It’s fine when the schedule involves a bunch of matchups versus Ottawa or when the team is hot against Edmonton, but it is a real question and concern as the games tighten up. With Thornton having played little more than half the games this season, it’s understandable that they didn’t think they should rest him for the back-to-back, but we’ll see if that approach changes moving forward.

Does it make sense to have a player on your top line if he isn’t going to play that much when the workload increases with a tight schedule? We’ll see how they manage this now that the first 10-game hot streak is up and reality is setting in a bit more. It’s fine to move Hyman up, but then the third line gets notably worse as well, and Keefe can’t trot them out the same way as he would if Hyman was there leading the charge. There are a few factors to consider here.

– In the three-game series against Edmonton, William Nylander played just 13:51, 13:25, and 14:28. Against Vancouver, where they were down most of the first game and a decent chunk of the second game (about a period’s worth), he played 16:59 and 16:45 — still not a ton of ice time.

We’ve been noting his ice time throughout the season in this space. At times, it has been understandable, but he was on a bit of a heater with a run of five goals in four games going into the Vancouver series. While he was held pointless against the Canucks, he put 11 shots on net in those two games and was consistently dangerous. It wasn’t like he was doing nothing out there.

Nylander is firmly fifth among Leafs forward in even-strength time on ice per game at 13:48 per game. Tavares is fourth at 15:33. Joe Thornton is sixth at 13:11. Among all forwards across the league to have played at least 10 games, his even-strength time on ice per game is tied for 117th. It’s out of top-line range and in top-six range, but it seems low, on the whole, considering the production has been there of late.

– Conversely, Auston Matthews is second in the league among forwards in even-strength time on ice per game. Only Patrick Kane is averaging more. Mitch Marner is fifth, as only the aforementioned Kane, Matthews, Mark Scheifele, and Connor McDavid play more. He’s looked a little off since returning – potentially uncomfortable due to the injury – but he has played 18:43, 23:22, and 21:27. That’s not exactly easing him back in, even though the team as a whole was hot and playing well.

Travis Dermott barely played in the first game against Vancouver (only 11:32); he let his man go in front of the net who then scored the 3-1 Vancouver goal (Dermott played only one shift afterward). He seems to be first in line to move into the top four in the event of an absence, but beyond that, Dermott plays no special teams and limited minutes on the whole.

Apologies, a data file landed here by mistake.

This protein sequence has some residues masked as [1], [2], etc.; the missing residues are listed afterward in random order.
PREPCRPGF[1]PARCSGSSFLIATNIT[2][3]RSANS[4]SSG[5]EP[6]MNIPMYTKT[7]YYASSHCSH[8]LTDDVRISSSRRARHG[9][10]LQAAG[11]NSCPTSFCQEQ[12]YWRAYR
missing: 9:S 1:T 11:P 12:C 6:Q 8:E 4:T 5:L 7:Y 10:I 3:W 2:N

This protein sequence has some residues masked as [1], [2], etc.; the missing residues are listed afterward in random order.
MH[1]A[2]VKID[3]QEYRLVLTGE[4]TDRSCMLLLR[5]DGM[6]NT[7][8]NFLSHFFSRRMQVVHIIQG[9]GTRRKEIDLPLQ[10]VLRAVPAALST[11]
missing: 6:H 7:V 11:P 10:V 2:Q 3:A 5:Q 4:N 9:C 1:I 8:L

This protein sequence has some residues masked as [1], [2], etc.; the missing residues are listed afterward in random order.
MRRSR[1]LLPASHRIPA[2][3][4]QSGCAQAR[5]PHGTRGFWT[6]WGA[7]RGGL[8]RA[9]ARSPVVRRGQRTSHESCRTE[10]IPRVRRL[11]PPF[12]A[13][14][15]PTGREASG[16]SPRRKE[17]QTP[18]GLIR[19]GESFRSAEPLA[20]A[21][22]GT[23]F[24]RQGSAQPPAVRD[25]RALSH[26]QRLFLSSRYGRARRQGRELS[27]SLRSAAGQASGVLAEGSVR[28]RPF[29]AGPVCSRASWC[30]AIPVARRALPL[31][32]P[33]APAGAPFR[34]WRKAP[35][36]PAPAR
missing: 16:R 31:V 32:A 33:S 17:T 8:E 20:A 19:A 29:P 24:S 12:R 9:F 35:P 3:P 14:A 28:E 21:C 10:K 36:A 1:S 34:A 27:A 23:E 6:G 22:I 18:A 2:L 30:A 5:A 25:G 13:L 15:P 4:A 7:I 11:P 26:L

All four defensemen in the Leafs’ top four are signed through the end of next season, and it kind of feels like a shoe has to drop here at some point before then.

– Earlier this season, Connor McDavid split Justin Holl and Jake Muzzin for a highlight-reel goal. This time, Holl stepped up to cut off the split move and McDavid completely burned him wide. Some players are simply amazing and there’s not much you can do about it. It’s pick-your-poison, basically.


Sheldon Keefe, Toronto Maple Leafs
Photo: Canadian Press

“A lot of that stuff is somewhat overblown, because if you really watch the game, players move around and replace each other a fair bit, probably more so than ever in today’s game. It’s a little more fluid than you’re accustomed to.”

– Sheldon Keefe on which wing sides (left or right) William Nylander and Alex Kerfoot would be playing while paired together

To some degree, Keefe has a point — in the offensive zone, the forwards go wherever they want. On the defensive side of things, though, after the initial backcheck, I hardly remember many times where William Nylander was breaking out on the left side or Alex Kerfoot was breaking out on the right side.

That’s where it actually matters. I couldn’t care less where a player is in the offensive zone, but breaking out and picking the puck up off the wall on the backhand or forehand is a noteworthy factor. It can then impact the side of the ice the players are on off of the rush, which also makes a difference.

“It’s been solid. But I think we’ve been defending too much. I think we need to be cleaner with our breakouts and with our exits and we’ve done a good job defending, I think we’ve just done it too much.”

– Jake Muzzin on team defense

I thought this was an interesting quote from Jake Muzzin, one that falls in line with the Leafs currently sitting 23rd in team corsi and 20th in team fenwick. What he’s saying is true, although it should be noted the Leafs have spent more time leading than any other team in the league this season. They’ll largely get away with it in this division, but they should be better at 5v5. They can’t just bank on shooting the lights out (they now lead the league in 5v5 PDO).

“I want to feel good enough to play and feel like I can contribute and play my game, but not hinder my ability long-term and throughout the season, because we’re playing for more than the regular season.”

– Auston Matthews on returning to play

Basically everyone couldn’t help but notice that he returned and played the bumper role on the power play instead of the half-wall. There’s something to be said for mixing it up on the power play, and there’s also something to be said for playing if you aren’t going to further aggravate the injury. It might have just been that his timing was off — he did look better on Saturday — but he didn’t truly seem like himself. Hopefully, he just needed to get his legs back underneath him.

Tweets of the Week

Rich Clune, Toronto Marlies
Photo: Christian Bonin/